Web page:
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Can I sue my employer instead of filing workers' compensation?

Usually, workers' compensation is meant to be the "exclusive option" available to injured workers. Essentially, in order to have coverage under workers' compensation -- which will cover your injuries even if you are at fault for the accident that caused them --- you legally give up you ability to sue your employer for negligence instead.

The idea is to keep cases out of the courtroom whenever possible. Of course, it doesn't always work out that way because it is possible to sue your employer directly in some cases. You may also have a good reason to bring a lawsuit against a third party, if another person or company is partially at fault for your injuries.

You can sometimes sue your employer directly your employer purposefully harmed you somehow. For example, if your boss assaults you in an argument over your work schedule or purposefully traumatizes you emotionally in some way, that's intentional damage that removes your case from the workers' comp arena. Similarly, if your employer knew you could be seriously injured by a handling a toxic chemical and did nothing to stop you, that could be considered an intentional injury.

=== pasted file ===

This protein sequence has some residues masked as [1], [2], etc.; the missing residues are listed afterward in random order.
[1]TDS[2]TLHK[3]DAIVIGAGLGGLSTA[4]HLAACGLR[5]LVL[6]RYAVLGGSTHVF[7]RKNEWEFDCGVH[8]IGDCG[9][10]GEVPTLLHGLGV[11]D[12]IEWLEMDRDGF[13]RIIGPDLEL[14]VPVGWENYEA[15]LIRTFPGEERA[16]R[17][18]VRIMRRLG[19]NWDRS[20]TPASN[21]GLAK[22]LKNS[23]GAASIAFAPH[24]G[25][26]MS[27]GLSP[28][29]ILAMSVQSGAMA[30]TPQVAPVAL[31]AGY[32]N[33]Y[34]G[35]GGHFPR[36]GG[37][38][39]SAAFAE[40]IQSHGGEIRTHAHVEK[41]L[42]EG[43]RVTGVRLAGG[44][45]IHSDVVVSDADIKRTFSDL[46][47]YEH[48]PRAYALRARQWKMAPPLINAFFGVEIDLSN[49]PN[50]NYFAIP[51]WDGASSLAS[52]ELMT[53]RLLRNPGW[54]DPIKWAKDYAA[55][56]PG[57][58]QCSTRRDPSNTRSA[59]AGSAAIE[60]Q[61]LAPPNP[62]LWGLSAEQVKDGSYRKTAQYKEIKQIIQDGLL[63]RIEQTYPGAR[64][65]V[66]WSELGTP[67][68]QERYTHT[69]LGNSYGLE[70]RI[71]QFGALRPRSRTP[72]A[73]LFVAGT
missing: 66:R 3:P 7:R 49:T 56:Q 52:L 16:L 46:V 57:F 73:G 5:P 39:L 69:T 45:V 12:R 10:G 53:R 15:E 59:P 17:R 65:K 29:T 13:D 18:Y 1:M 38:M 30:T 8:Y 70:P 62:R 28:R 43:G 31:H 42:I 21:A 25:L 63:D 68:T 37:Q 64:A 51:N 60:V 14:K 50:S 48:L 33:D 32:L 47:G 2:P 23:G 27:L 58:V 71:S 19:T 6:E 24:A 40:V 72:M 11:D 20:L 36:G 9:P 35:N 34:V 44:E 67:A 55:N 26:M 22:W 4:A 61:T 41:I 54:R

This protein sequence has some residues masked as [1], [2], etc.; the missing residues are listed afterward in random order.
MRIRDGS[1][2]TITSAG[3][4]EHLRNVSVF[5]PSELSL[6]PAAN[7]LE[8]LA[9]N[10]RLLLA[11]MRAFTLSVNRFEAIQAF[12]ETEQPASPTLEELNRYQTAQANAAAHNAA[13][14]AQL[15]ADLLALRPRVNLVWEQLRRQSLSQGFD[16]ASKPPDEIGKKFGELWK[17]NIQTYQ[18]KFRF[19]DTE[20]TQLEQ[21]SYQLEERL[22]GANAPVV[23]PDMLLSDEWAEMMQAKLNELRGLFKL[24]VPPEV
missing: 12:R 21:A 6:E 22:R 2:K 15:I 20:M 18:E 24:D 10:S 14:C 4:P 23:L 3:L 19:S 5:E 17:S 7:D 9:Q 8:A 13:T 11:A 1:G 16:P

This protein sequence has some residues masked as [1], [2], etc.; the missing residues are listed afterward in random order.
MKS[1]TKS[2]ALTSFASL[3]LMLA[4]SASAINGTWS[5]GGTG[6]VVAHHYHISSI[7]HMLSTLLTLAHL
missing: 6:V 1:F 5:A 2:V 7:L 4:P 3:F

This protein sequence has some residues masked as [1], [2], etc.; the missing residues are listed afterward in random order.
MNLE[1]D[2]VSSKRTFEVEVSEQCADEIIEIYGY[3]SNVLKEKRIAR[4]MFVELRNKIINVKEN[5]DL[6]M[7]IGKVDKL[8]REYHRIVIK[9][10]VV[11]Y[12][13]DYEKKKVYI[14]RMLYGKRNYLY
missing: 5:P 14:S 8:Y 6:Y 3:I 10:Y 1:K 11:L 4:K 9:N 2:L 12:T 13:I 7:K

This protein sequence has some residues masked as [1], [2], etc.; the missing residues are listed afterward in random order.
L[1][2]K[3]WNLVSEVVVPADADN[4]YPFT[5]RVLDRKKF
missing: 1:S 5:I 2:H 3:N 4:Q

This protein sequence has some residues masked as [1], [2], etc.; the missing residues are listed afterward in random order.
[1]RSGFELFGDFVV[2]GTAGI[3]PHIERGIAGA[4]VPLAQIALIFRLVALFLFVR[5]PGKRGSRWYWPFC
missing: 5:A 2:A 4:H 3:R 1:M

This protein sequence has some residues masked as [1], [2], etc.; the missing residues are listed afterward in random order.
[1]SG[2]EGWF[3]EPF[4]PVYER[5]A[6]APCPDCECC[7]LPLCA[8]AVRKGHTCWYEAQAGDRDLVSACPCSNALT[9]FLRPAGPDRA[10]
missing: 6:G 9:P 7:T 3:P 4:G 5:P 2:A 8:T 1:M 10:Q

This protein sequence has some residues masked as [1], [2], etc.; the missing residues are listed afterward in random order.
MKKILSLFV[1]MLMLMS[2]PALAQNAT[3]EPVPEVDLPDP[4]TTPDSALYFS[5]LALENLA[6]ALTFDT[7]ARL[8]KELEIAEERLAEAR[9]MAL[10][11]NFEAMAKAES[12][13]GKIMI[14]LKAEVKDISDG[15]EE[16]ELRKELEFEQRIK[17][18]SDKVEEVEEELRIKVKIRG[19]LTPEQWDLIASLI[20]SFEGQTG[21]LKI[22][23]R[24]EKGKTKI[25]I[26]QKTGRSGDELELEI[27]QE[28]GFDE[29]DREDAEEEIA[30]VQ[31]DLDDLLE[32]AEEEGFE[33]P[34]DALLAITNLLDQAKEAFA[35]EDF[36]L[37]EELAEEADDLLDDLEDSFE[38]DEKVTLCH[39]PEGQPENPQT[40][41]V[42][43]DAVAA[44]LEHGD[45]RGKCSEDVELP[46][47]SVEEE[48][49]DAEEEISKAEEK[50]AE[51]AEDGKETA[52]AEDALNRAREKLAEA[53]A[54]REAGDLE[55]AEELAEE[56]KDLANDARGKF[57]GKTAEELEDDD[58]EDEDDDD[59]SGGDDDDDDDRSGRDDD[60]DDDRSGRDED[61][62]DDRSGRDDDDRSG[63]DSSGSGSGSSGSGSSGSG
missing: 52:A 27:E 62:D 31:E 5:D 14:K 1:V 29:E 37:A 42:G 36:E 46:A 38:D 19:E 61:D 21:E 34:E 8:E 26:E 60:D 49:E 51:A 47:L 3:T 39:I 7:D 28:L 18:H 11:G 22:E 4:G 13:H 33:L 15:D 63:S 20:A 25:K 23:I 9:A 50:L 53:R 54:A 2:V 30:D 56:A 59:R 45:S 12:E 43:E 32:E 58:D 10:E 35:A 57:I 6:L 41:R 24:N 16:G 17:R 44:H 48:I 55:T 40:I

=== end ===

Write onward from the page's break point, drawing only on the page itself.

Far more commonly, workers end up suing their employer because they've simply been denied fair compensation for their injuries through workers' compensation. Employers can be a little too eager to keep workers' comp costs under control -- when they do that, and injured employees suffer as a result, a lawsuit is often necessary to put things right.

Finally, you may have a good case when it comes to leveling a lawsuit against a third party if your injury is due to some defective machine part or defective maintenance of a machine owned or serviced by another company.

Workers' compensation entitlement claims that also involve regular negligent lawsuits can rapidly become highly complex. Look for an attorney who can help you through the process as easily as possible.

Source: FindLaw, "Workers' Compensation: Can I Sue My Employer Instead?," accessed June 30, 2017

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